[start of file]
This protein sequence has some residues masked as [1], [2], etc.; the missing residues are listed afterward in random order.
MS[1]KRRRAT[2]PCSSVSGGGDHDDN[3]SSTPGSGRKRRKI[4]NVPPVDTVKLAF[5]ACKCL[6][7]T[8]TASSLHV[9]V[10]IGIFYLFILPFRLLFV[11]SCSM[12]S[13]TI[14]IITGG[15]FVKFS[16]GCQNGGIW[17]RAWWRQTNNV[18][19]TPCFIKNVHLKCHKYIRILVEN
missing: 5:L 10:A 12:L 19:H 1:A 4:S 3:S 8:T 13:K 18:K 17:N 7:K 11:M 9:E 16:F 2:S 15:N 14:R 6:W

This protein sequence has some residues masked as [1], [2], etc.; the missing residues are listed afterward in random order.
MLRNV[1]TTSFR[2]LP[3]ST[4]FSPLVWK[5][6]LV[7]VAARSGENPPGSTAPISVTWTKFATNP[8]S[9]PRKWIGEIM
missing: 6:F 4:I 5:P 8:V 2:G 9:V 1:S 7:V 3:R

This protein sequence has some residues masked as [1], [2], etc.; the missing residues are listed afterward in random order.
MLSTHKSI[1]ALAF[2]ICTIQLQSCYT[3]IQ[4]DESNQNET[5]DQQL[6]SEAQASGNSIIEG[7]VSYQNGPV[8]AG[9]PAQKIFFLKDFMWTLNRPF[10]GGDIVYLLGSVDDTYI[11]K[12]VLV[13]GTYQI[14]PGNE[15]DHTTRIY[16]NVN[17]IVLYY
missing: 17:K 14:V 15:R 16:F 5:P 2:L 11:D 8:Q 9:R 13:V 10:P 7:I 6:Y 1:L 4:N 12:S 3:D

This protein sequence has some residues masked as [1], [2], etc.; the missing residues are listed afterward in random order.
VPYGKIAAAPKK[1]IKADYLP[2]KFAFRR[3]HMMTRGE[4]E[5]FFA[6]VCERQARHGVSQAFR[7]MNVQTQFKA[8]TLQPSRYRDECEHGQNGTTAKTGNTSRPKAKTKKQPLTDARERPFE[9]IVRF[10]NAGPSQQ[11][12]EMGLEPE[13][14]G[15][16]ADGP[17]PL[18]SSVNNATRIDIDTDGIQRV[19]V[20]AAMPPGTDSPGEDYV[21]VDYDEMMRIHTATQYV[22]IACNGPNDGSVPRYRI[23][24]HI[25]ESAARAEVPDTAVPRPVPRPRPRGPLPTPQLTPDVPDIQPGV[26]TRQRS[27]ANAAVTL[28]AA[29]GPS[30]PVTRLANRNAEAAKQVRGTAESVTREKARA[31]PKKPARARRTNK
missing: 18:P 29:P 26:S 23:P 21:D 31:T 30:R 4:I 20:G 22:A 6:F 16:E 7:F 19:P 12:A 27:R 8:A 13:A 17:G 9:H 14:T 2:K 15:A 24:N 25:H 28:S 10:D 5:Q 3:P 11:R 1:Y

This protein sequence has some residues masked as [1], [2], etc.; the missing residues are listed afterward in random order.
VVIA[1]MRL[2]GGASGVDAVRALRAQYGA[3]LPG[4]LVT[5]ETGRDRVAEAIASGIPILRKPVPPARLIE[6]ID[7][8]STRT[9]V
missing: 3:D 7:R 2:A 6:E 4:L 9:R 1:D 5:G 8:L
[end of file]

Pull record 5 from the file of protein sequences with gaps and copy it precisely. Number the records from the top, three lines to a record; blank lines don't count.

This protein sequence has some residues masked as [1], [2], etc.; the missing residues are listed afterward in random order.
VVIA[1]MRL[2]GGASGVDAVRALRAQYGA[3]LPG[4]LVT[5]ETGRDRVAEAIASGIPILRKPVPPARLIE[6]ID[7][8]STRT[9]V
missing: 3:D 7:R 2:A 6:E 4:L 9:R 1:D 5:G 8:L